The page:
at fated evening, our action really begins as a shocking white flash blinds the audience before being plunged into darkness. Forced to rely on our auditory senses, we hear a gunfire shot and aggressive tones echoing out across the stage. When the lights come on, we are to examine our final suspects for the prescient crime which now includes: Phillipa Haymes (Rachael Humphrey), Edmund Swettenham (Luke Collins)his mother Clara Swettenham (Cathy Rackstraw) and of course Miss Marple (Jane Towers) at the scene of the crime. Despite almost the entire cast now filling the stage, Phillipa’s lacklustre entrance and Miss Marple’s delicate delivery fail to make an impact, leading the subtly and skill in Collins and Rackstraw’s acting to be more noticeable as the cast gather.

Enter an Inspector (Michael King) and Sergeant (Abdullah Henlyduo that rival Midsomer Murders in their light-hearted quips back and forth, between the gruff, traditional inspector with an edge and our inquisitive sergeant with an impressively authentic cockney accent. This recognisable ‘buddy cop’ dynamic and slick character work effectively draws the audience into the small country town context for murder, as we discover a man’s besuited body on the floor.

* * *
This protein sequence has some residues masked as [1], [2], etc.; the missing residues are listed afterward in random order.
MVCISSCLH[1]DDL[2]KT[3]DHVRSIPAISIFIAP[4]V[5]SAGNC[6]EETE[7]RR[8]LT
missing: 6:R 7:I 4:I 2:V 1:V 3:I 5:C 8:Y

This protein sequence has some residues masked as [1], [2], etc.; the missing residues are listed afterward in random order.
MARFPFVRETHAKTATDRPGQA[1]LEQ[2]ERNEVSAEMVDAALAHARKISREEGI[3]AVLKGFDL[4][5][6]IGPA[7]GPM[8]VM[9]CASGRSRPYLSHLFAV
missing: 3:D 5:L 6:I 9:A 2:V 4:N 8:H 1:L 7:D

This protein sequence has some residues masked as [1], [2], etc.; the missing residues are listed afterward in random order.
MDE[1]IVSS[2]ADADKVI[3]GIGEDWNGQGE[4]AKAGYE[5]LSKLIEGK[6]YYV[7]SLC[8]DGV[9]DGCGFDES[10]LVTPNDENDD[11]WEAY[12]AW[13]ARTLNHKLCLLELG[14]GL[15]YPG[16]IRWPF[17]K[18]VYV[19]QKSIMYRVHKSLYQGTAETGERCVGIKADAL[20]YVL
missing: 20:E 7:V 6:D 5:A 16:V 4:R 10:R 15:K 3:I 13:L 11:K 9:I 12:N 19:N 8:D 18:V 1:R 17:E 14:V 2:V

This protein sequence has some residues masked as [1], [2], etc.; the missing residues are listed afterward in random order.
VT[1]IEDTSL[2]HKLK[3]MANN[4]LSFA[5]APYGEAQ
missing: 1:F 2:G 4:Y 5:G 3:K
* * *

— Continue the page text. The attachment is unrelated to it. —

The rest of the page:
Rounding up Act 1, we end on an ambiguous note, questioning the motives of all involvedwith a lingering stare, a stilted response, or an overly curious question from our Miss Marple.

Act 2 opens with fun prop work (Shelley Martin and Tim Lovell) with the household all reading a large broadsheet in front of the audience, prop choices can also be noted at other points in the play including the effective choice of Marple knitting away during a particularly lengthy dialogue between the inspector and the other guests. Key moments in this Act include; the cast reeling at the loss of Dora Bunner to a ‘deathly’ cakeas Patrick satirically suggested earlier in the play; our initially cringeworthy sibling rivalry is revealed as a cover for illicit lovers, leading to oohs from the audience over Patrick and Julia’s saucy kiss; and we are treated to a complex backstory weaving our characters into layers of subterfuge and secret identities tying the whole plot together in a neat bow. Highs and lows in the Act 2 performance included: Gatenby Davies continues to be notable in her ability to ham up the physical comedy for the crowdalthough at points the mildly-offensive stereotypes were a little risqué; an incredibly long exposition was delivered nonchalantly between Elliott and King taking the punch out of our mystery narrative and leaving the audience somewhat confused by the names being thrown around; repartee between Marple and the inspector gets us back on track, leading to an exciting and effective revealing. Despite Marple being attacked by sharp scissors in our closing moments, the play ends on a dark humoured joke around the poisoning in the birthday celebrations which Miss Marple happily chows down on, and ironically making us all leaving the theatre wanting cake!

A Murder Is Announced plays at The Little Theatre until Saturday 16th September. Tickets are available from

Jane Towers (Miss Marple). Photo by Dave Morris Photography